Is it time for redemption for Indian Banking System

10:09:00 PM

Indian banking system is a sad story. We have one of the largest concentrations of government dominated banks around the world. India has also a rigid and strict regulatory system for banks. Such is the inscrutably of the regulators that they encourage cheap and bulk loans to large corporates but should such big people try to own banks, it is frowned upon. Customer service is an alien concept to Indian banks, public or private. Convenience to the public is least of their worries as the penetration of formal lending is quite less giving them a God like status.

It is no wonder though that a parallel economy exists in India right under the nose of well-heeled bankers and regulators. They act as enablers to this system, fostering an economic activity that forms most of the financial transactions in the country. Indeed, India being a cash-oriented economy is largely due to indifference and lack sided attitude of banks.

People prefer to keep cash at home than banks even though the government owns more than 25 banks. To go to a bank for a transaction is often a nightmarish task which often involves a lot of paper pushing and frustrating delays. The situations at private sector banks are no good either.

Anyone who has had a chance to look at the NPA statements of banks can see how carelessly they have handled public's money. It's like there is no method or logic to the way credit was extended to the chosen ones. Bad loans are surmounting by each passing quarter even though the economy is growing at a steady space.

Thus, Prime Minister Modi's step to demonetize currency notes of 500 and 1000 rupees is a God sent opportunity for the banks to reform. Ideally, it should have been their job to move the country to a cashless society. But instead of them, it is the Prime Minister and the Minister of Finance, who are doing all the pushing. From Jan Dhan Yojna to Demonetization, it is all the will of the leadership being executed by the banks. And they have to do that.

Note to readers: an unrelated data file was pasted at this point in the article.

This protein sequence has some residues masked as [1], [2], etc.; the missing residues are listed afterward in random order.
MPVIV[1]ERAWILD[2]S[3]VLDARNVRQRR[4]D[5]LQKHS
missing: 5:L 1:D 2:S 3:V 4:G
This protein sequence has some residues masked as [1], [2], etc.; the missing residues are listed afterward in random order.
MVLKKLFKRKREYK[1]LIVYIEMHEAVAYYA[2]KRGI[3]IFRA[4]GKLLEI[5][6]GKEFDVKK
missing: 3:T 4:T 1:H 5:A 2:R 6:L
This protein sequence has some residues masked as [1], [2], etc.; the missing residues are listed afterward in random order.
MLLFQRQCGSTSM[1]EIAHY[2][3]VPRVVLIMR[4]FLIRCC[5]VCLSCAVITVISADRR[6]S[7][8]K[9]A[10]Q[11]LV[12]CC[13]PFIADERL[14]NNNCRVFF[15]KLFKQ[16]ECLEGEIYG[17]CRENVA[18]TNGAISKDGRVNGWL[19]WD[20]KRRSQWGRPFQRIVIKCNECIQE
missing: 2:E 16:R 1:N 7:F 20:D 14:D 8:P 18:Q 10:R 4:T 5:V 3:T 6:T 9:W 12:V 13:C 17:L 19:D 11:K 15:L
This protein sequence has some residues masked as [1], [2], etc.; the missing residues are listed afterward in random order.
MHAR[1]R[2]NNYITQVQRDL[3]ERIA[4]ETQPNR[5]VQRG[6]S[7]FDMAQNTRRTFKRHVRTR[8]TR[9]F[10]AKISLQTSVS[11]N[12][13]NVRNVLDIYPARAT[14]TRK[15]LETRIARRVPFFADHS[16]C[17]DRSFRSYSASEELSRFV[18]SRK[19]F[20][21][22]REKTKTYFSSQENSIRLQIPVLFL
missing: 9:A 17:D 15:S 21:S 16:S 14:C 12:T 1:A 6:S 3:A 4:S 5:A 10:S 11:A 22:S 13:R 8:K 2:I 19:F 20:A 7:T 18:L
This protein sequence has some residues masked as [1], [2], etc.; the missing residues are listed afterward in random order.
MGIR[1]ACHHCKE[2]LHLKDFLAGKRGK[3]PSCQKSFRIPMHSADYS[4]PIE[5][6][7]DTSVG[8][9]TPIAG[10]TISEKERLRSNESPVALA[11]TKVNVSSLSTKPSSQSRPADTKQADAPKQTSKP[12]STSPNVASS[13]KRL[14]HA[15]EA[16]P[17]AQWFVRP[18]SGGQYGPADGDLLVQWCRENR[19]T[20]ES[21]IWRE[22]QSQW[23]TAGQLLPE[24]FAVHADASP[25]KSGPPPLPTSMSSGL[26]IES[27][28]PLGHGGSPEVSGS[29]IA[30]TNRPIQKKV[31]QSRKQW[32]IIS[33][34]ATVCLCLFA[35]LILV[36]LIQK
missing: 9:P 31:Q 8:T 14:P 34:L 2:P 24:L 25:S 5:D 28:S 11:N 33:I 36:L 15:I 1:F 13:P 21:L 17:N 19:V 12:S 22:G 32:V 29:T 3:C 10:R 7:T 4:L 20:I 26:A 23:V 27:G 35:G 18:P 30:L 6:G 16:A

After all, the leadership is pumping in hard earned money of the public (around 25,000 crore rupees this year alone) into banks as equity so that banks can keep up their hobby of distributing bad loans, encouraging borrowers to not pay and flush more people money in the toilet. They have already written off thousand of crores which were owed to them by wilful defaulters.They owe the political leadership that much to follow their plans.

But the queues to change currency notes and deposit money in banks could have been much shorter had the banks done a decent job at their own end. Had they promoted digital technology for payments or made people aware about alternative means, people would not have been carrying so much cash anyway.

The huge surge in deposits is, therefore, an opportune moment for banks. They can be reborn into a lean and mean financial institutions dedicated to all segments of society and not just the super rich. This would do well to diversify their client base and make good business sense too.





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